As a young minister, I was asked by a funeral director to hold a graveside service for a derelict man with no family or friends who had died while travelling through the area. The funeral was to be held way back in the country. This man would be the first to be laid to rest at this cemetery.
As I was not familiar with the backwoods area, I became lost. Being the typical man, I didn’t stop for directions. But, I finally arrived an hour late. I saw the crew and backhoe, but the hearse was nowhere in sight. The workmen were eating lunch.
I apologized to the workers for my tardiness (who looked puzzled). I stepped to the side of the open grave to find the vault lid already in place. I assured the workers I would not hold them long, but this was the proper thing to do. As the workers gathered around, still eating their lunch, I poured out my heart and soul. As I preached the workers began to say “Amen, Praise the Lord, and Glory (they must have been Baptist). I preached and I preached like I’d never preached before. I began from Genesis all the way through to Revelation. I preached for two hours and 45 minutes. It was a long and lengthy service. I closed in prayer and it was finished.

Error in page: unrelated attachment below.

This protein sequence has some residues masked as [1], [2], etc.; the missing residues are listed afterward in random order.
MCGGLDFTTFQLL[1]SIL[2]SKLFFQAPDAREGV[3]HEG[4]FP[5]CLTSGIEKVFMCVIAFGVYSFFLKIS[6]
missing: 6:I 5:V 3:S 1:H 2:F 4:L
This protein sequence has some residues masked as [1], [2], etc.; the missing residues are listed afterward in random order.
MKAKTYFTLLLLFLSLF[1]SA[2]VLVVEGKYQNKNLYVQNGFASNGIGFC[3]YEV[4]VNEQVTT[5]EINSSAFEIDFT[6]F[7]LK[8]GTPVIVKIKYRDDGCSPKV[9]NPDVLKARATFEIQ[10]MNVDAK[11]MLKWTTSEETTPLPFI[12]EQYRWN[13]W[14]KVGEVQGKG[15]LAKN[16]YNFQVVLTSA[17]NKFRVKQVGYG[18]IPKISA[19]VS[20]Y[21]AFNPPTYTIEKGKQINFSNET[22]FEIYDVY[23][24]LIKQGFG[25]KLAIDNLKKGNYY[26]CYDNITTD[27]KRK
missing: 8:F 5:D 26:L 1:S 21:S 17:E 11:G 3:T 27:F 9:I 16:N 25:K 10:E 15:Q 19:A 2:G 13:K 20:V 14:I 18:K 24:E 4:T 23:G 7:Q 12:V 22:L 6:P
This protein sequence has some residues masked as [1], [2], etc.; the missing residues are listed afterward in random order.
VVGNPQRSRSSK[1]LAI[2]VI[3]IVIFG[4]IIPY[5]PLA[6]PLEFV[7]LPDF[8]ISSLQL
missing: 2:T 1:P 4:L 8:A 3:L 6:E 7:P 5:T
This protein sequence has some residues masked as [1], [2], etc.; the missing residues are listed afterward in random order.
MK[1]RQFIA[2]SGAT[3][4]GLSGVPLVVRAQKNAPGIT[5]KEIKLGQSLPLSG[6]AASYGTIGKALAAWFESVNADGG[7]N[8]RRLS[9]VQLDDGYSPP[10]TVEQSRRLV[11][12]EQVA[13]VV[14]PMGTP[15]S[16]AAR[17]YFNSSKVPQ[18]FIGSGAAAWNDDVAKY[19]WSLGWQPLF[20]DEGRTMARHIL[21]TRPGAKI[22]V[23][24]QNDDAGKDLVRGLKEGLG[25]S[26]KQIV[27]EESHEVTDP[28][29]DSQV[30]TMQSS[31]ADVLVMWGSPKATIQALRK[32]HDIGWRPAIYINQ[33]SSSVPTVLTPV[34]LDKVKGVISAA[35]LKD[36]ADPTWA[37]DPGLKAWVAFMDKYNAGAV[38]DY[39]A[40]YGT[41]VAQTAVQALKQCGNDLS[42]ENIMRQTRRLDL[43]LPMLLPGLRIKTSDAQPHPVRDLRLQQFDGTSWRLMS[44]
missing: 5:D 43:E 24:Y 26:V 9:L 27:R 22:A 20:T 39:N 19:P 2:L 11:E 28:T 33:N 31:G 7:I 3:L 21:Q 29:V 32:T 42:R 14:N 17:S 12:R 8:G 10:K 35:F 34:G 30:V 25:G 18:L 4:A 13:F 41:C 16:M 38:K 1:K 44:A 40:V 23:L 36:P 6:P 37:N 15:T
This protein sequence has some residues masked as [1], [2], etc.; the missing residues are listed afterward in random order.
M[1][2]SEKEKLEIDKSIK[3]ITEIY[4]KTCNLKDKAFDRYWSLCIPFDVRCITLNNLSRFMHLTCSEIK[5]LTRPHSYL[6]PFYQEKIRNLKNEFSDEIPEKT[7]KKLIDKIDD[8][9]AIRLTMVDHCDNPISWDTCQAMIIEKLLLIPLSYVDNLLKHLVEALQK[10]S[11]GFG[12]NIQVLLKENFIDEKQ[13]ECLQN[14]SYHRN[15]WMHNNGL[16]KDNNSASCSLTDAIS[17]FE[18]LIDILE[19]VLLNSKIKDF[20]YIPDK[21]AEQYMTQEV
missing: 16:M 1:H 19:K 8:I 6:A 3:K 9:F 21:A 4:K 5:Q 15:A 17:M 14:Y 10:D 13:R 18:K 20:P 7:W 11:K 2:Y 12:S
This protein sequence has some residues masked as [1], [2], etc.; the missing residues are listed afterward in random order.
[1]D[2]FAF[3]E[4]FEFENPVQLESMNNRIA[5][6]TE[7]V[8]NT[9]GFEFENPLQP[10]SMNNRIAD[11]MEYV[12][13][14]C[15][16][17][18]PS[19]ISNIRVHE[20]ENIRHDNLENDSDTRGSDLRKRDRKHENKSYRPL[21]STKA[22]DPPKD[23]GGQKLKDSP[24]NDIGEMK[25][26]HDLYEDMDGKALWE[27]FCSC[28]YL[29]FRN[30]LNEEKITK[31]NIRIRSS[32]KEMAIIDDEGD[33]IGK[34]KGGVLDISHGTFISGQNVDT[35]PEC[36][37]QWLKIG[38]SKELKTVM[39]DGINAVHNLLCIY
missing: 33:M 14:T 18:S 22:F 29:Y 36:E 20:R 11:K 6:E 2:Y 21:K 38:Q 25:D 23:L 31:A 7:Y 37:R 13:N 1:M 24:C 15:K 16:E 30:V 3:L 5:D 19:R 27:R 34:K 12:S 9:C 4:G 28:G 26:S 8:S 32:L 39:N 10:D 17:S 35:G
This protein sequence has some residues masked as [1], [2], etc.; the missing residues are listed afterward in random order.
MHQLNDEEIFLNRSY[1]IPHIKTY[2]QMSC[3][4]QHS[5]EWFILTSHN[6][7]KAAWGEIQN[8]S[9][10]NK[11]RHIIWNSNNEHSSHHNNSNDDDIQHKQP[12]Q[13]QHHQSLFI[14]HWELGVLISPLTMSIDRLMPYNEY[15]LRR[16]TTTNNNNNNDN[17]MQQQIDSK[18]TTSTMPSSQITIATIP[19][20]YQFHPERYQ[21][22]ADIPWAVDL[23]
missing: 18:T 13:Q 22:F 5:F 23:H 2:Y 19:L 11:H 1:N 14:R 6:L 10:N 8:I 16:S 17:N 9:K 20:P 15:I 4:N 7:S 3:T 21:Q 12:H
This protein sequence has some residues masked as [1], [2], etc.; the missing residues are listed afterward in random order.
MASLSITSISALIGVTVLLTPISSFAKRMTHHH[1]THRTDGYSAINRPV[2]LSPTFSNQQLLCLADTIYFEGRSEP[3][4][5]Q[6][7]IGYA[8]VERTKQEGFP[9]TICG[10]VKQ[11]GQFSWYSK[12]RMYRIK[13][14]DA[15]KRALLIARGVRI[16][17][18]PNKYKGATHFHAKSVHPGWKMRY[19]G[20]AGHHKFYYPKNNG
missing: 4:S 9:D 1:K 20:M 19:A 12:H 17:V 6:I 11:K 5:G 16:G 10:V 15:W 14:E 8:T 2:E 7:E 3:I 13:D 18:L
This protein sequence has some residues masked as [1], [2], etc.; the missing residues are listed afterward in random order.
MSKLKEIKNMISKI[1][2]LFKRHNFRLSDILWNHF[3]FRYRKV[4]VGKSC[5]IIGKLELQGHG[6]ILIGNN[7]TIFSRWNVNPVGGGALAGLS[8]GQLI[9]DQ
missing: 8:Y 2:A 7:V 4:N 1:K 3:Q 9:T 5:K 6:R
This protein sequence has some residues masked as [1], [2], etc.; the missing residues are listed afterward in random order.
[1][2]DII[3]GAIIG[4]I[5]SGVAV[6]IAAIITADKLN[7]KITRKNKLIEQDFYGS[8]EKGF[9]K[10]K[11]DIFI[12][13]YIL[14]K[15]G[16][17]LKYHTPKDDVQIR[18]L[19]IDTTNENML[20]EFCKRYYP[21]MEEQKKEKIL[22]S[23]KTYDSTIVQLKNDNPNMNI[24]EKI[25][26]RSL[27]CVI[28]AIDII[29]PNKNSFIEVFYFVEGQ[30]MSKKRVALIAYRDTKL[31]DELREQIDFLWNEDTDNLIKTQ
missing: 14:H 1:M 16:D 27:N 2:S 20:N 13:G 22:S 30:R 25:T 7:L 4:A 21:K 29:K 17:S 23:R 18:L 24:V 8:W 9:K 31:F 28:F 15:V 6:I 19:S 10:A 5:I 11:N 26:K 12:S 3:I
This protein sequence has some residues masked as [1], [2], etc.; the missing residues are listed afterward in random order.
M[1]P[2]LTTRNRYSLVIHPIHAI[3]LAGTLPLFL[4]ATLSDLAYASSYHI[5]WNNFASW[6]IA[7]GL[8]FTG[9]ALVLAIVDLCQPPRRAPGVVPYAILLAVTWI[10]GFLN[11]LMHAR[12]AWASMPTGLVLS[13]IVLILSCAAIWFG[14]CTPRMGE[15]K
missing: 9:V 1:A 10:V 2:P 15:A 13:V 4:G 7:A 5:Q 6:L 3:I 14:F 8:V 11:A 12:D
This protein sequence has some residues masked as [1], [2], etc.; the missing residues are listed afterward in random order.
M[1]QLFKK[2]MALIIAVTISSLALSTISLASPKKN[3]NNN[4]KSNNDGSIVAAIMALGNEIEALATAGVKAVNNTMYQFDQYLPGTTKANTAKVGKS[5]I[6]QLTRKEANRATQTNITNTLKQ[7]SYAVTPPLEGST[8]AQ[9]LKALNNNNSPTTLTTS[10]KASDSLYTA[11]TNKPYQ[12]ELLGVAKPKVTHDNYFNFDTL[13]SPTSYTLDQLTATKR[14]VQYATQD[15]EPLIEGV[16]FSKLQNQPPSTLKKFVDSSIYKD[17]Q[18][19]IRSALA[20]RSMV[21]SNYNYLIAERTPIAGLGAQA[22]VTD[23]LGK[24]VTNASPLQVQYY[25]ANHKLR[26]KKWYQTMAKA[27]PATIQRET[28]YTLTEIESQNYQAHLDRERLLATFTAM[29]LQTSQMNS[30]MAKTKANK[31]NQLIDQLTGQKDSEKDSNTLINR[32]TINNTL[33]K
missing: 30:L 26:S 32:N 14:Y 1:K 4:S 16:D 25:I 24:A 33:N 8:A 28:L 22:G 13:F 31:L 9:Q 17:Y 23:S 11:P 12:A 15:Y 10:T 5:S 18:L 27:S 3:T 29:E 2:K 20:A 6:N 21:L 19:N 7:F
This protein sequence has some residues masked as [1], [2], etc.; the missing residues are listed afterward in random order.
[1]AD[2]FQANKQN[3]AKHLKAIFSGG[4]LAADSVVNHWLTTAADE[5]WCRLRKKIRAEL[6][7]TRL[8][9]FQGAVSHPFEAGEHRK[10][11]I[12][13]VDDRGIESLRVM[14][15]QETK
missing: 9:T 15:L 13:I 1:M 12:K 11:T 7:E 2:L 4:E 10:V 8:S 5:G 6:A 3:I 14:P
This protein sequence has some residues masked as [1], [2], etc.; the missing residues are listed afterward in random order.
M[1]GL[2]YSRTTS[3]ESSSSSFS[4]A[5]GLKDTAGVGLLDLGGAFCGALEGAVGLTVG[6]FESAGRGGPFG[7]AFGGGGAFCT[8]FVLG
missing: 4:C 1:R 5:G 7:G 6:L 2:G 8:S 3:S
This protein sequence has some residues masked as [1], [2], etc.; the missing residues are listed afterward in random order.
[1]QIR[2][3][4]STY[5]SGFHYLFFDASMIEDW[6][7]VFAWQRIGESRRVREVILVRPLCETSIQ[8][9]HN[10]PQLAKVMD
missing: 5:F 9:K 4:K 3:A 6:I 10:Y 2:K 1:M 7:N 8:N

As I was walking to my car, I felt that I had done my duty and would leave with a renewed sense of purpose and dedication, in spite of tardiness. As I was opening the door and taking off my coat, I overheard one of the workers saying to another. “I’ve been putting in septic tanks for 20 years and I ain’t never seen anything like this before.”